Dear community members,
Having received sincere messages of support, concern, confusion, and disappointment from many of you since my last posting on concerns about SAUSD's ethnic studies courses, I am writing to update you on our conversations with school district leadership. To be clear, we are working in partnership with other Jewish organizations and Jewish leaders throughout our community and at the state and national levels.
Clarifying what has occurred with SAUSD
SAUSD is developing ethnic studies courses to meet the new California requirement for high school students that goes into effect for the graduating class of 2029-2030, requiring these courses to begin no later than the 2025-2026 school year. In our conversations with SAUSD leadership, what has been made clear is that there is a desire to establish ethnic studies course content according to Six Guiding Pillars for Interdisciplinary Learning and in alignment with the requirements of Assembly Bill 101 that will support student achievement through “culturally relevant content and pedagogy across the curriculum.”
In the process of developing the ethnic studies course content, SAUSD has adopted some ethnic studies course materials that promote biased and inaccurate narratives of Jews and Israel. In our meetings with SAUSD Superintendent Almendarez and his leadership team (including the curriculum steering committee), our concerns over biased content have been met by receptive partners who seek to understand, and share a willingness to address these concerns through SAUSD's curriculum review process. We are now in regular conversation to address concerns about course content in a manner that supports SAUSD’s intention to develop an inclusive ethnic studies curriculum, and is aligned with their Six Guiding Pillars for Interdisciplinary Learning as well as AB 101, which states that the course content:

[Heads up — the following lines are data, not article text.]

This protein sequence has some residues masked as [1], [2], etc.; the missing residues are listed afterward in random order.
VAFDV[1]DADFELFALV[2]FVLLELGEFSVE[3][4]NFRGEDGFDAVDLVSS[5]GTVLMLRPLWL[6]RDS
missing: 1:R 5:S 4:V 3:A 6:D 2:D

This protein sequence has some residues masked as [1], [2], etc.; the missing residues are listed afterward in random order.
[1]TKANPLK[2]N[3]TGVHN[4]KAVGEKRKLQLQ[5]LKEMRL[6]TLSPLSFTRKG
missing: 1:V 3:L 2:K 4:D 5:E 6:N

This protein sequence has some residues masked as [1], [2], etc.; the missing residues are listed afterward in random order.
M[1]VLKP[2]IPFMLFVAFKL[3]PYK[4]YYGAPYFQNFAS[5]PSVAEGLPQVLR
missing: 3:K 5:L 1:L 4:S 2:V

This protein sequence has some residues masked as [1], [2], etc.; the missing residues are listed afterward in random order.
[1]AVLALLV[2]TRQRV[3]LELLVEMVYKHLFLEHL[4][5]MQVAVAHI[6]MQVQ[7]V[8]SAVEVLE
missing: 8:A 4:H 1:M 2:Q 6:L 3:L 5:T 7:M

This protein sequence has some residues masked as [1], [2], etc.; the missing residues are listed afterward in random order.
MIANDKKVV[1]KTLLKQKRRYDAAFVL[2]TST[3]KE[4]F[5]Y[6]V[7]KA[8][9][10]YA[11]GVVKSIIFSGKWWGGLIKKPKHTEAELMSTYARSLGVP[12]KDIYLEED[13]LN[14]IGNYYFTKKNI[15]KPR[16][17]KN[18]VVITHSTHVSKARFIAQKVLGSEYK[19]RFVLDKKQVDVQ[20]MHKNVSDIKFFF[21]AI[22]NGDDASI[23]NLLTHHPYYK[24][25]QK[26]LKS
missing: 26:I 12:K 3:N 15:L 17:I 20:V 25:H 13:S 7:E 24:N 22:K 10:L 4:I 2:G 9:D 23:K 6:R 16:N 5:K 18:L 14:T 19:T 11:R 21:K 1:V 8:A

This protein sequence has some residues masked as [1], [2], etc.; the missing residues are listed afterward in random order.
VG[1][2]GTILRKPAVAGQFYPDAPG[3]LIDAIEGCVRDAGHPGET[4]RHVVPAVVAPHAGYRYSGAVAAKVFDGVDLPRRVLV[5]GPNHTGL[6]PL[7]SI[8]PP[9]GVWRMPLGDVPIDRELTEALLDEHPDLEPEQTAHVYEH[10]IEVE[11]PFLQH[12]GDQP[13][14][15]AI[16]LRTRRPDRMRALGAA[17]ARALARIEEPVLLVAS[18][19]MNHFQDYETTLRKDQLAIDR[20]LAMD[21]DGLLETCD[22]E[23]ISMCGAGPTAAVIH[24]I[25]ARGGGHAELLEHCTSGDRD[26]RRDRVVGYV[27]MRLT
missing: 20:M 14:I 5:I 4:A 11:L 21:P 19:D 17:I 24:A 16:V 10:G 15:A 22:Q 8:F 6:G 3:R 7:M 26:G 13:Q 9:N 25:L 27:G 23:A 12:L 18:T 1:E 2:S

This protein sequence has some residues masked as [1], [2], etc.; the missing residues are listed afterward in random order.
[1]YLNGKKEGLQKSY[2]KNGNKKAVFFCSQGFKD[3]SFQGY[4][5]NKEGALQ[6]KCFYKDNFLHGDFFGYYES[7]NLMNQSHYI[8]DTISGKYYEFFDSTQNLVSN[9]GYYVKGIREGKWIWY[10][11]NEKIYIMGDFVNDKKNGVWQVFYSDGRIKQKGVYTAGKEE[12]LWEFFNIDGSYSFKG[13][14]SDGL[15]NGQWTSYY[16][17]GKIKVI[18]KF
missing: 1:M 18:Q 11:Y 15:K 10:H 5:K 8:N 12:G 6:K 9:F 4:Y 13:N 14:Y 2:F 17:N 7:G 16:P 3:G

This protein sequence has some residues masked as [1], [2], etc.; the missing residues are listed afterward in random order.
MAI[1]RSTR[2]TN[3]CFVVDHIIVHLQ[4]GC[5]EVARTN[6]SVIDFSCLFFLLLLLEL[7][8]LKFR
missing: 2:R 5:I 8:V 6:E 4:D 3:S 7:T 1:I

(I) Be appropriate for use with pupils of all races, religions, nationalities, genders, sexual orientations, and diverse ethnic and cultural backgrounds, pupils with disabilities, and English learners.
(II) Not reflect or promote, directly or indirectly, any bias, bigotry, or discrimination against any person or group of persons on the basis of any category protected by Section 220.
While the process of curricular change requires patience, we believe that SAUSD’s leadership has entered the conversation in good faith and we are hopeful that curricular changes will happen. We also believe it is a discourse that has the potential to strengthen and bring our community closer together. As the new ethnic studies content is adopted in California's schools, this is a dialogue that (1) holds value for understanding the complexity of developing inclusive ethnic studies content across California, and (2) highlights a burden that Federations will need to help shoulder in our unique position as local community organizers.
A commitment to responsible discourse
There are community organizations and activists that intentionally (let’s also acknowledge that sometimes it occurs unintentionally) perpetuate anti-Jewish narratives in moments when Jews seek to recognize our history as diverse and as a marginalized and oppressed people. The promotion of a singular narrative of Jews, particularly when it is a caricature of Jews as oppressors, is too frequently used to call upon commonly held tropes that are antisemitic, intended to demonize, and are dangerous. The use of antisemitic tropes in the public sphere is painful for Jews and it is the activation of that pain that requires us to seek a responsible and just discourse. While the utterance of individual words can bring harm, the power of discourse between ourselves and others is that in its relational aspects, communication demands mutuality—itself, a possibility for empathy—and in discourse alone there is the potential for new understandings to be discovered, and for that mutual knowledge to have the power to influence and heal disagreement.
Despite what organizations and activists have publicly stated, in our conversations with SAUSD Federation has not requested, nor do we have intention to seek, removal of ethnic studies course content that maintains academic integrity (such as using the Library of Congress’ program Teaching with Primary Sources) or that is within the requirements mandated by AB 101. We simply want it to be accurate and avoid the continued spread of hate against Jews and other minorities.
We believe that a responsible discourse will deliver on the promise of change and will strengthen community relations across Orange County. We also understand, along with our partner organizations, that if civil discourse fails there are other measures available that we will undertake as necessary.
May we all go from strength to strength,
Erik Ludwig, PhD
President & CEO
Jewish Federation of Orange County